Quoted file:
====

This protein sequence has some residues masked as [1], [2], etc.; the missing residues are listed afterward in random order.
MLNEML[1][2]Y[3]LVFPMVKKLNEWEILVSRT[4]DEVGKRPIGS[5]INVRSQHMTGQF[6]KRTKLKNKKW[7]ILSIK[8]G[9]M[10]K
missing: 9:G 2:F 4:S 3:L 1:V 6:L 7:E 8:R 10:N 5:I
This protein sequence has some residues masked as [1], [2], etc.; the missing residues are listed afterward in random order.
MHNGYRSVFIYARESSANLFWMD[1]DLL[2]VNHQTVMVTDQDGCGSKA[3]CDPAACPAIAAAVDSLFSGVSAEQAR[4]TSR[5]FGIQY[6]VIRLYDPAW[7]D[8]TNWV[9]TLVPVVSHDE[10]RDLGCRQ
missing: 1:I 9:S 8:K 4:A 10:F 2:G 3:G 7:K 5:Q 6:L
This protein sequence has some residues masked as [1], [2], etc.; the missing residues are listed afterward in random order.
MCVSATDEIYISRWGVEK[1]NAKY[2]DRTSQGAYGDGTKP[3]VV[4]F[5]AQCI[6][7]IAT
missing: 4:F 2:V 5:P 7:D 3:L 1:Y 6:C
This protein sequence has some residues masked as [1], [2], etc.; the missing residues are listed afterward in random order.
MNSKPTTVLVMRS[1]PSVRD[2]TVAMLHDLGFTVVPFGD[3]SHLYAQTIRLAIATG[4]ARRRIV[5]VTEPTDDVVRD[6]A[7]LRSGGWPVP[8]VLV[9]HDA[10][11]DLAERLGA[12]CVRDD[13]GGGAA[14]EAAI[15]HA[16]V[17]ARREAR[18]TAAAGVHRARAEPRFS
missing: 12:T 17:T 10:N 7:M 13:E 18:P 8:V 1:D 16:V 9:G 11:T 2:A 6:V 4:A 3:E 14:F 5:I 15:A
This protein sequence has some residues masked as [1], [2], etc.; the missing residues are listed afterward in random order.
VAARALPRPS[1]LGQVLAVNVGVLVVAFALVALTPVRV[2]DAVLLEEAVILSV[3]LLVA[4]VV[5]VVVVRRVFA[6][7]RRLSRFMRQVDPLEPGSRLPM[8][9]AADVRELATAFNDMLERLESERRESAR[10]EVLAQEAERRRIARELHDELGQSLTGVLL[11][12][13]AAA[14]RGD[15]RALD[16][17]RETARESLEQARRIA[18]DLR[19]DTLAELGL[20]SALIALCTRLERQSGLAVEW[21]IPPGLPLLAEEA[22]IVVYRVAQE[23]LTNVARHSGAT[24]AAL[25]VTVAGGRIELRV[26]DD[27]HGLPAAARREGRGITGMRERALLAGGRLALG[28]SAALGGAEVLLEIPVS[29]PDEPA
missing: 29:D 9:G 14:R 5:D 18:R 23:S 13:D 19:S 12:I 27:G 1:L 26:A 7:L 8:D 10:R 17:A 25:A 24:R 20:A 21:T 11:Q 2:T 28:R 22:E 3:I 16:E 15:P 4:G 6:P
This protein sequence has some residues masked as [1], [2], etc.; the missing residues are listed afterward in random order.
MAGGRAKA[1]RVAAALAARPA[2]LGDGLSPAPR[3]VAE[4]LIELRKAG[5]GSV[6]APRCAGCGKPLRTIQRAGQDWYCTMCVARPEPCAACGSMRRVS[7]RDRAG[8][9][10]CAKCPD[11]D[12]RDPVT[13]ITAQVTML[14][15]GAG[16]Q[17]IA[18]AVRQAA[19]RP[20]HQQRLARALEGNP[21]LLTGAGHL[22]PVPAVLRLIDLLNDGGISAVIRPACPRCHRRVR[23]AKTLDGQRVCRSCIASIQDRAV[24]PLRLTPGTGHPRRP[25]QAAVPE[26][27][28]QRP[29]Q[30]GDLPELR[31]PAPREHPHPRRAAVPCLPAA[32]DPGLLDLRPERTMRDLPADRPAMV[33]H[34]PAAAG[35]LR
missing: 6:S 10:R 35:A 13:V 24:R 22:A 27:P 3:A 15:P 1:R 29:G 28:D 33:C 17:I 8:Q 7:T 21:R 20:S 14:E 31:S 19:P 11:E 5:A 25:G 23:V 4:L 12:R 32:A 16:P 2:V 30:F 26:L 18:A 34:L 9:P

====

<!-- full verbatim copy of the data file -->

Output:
This protein sequence has some residues masked as [1], [2], etc.; the missing residues are listed afterward in random order.
MLNEML[1][2]Y[3]LVFPMVKKLNEWEILVSRT[4]DEVGKRPIGS[5]INVRSQHMTGQF[6]KRTKLKNKKW[7]ILSIK[8]G[9]M[10]K
missing: 9:G 2:F 4:S 3:L 1:V 6:L 7:E 8:R 10:N 5:I
This protein sequence has some residues masked as [1], [2], etc.; the missing residues are listed afterward in random order.
MHNGYRSVFIYARESSANLFWMD[1]DLL[2]VNHQTVMVTDQDGCGSKA[3]CDPAACPAIAAAVDSLFSGVSAEQAR[4]TSR[5]FGIQY[6]VIRLYDPAW[7]D[8]TNWV[9]TLVPVVSHDE[10]RDLGCRQ
missing: 1:I 9:S 8:K 4:A 10:F 2:G 3:G 7:K 5:Q 6:L
This protein sequence has some residues masked as [1], [2], etc.; the missing residues are listed afterward in random order.
MCVSATDEIYISRWGVEK[1]NAKY[2]DRTSQGAYGDGTKP[3]VV[4]F[5]AQCI[6][7]IAT
missing: 4:F 2:V 5:P 7:D 3:L 1:Y 6:C
This protein sequence has some residues masked as [1], [2], etc.; the missing residues are listed afterward in random order.
MNSKPTTVLVMRS[1]PSVRD[2]TVAMLHDLGFTVVPFGD[3]SHLYAQTIRLAIATG[4]ARRRIV[5]VTEPTDDVVRD[6]A[7]LRSGGWPVP[8]VLV[9]HDA[10][11]DLAERLGA[12]CVRDD[13]GGGAA[14]EAAI[15]HA[16]V[17]ARREAR[18]TAAAGVHRARAEPRFS
missing: 12:T 17:T 10:N 7:M 13:E 18:P 8:V 1:D 16:V 9:G 11:T 2:A 6:V 4:A 3:E 14:F 5:I 15:A
This protein sequence has some residues masked as [1], [2], etc.; the missing residues are listed afterward in random order.
VAARALPRPS[1]LGQVLAVNVGVLVVAFALVALTPVRV[2]DAVLLEEAVILSV[3]LLVA[4]VV[5]VVVVRRVFA[6][7]RRLSRFMRQVDPLEPGSRLPM[8][9]AADVRELATAFNDMLERLESERRESAR[10]EVLAQEAERRRIARELHDELGQSLTGVLL[11][12][13]AAA[14]RGD[15]RALD[16][17]RETARESLEQARRIA[18]DLR[19]DTLAELGL[20]SALIALCTRLERQSGLAVEW[21]IPPGLPLLAEEA[22]IVVYRVAQE[23]LTNVARHSGAT[24]AAL[25]VTVAGGRIELRV[26]DD[27]HGLPAAARREGRGITGMRERALLAGGRLALG[28]SAALGGAEVLLEIPVS[29]PDEPA
missing: 29:D 9:G 14:R 5:D 18:R 23:S 13:D 19:S 12:I 27:G 1:L 26:A 7:L 8:D 10:R 17:A 25:A 24:R 20:A 21:T 11:Q 2:T 28:R 22:E 3:I 16:E 15:P 4:G 6:P
This protein sequence has some residues masked as [1], [2], etc.; the missing residues are listed afterward in random order.
MAGGRAKA[1]RVAAALAARPA[2]LGDGLSPAPR[3]VAE[4]LIELRKAG[5]GSV[6]APRCAGCGKPLRTIQRAGQDWYCTMCVARPEPCAACGSMRRVS[7]RDRAG[8][9][10]CAKCPD[11]D[12]RDPVT[13]ITAQVTML[14][15]GAG[16]Q[17]IA[18]AVRQAA[19]RP[20]HQQRLARALEGNP[21]LLTGAGHL[22]PVPAVLRLIDLLNDGGISAVIRPACPRCHRRVR[23]AKTLDGQRVCRSCIASIQDRAV[24]PLRLTPGTGHPRRP[25]QAAVPE[26][27][28]QRP[29]Q[30]GDLPELR[31]PAPREHPHPRRAAVPCLPAA[32]DPGLLDLRPERTMRDLPADRPAMV[33]H[34]PAAAG[35]LR
missing: 6:S 10:R 35:A 13:V 24:R 22:A 27:P 3:A 15:P 1:R 29:G 28:D 33:C 17:I 8:Q 7:T 21:R 20:S 14:E 31:S 19:P 11:E 5:A 25:G 23:V 4:L 12:R 32:A 16:P 2:V 30:F 26:L 18:A 34:L 9:P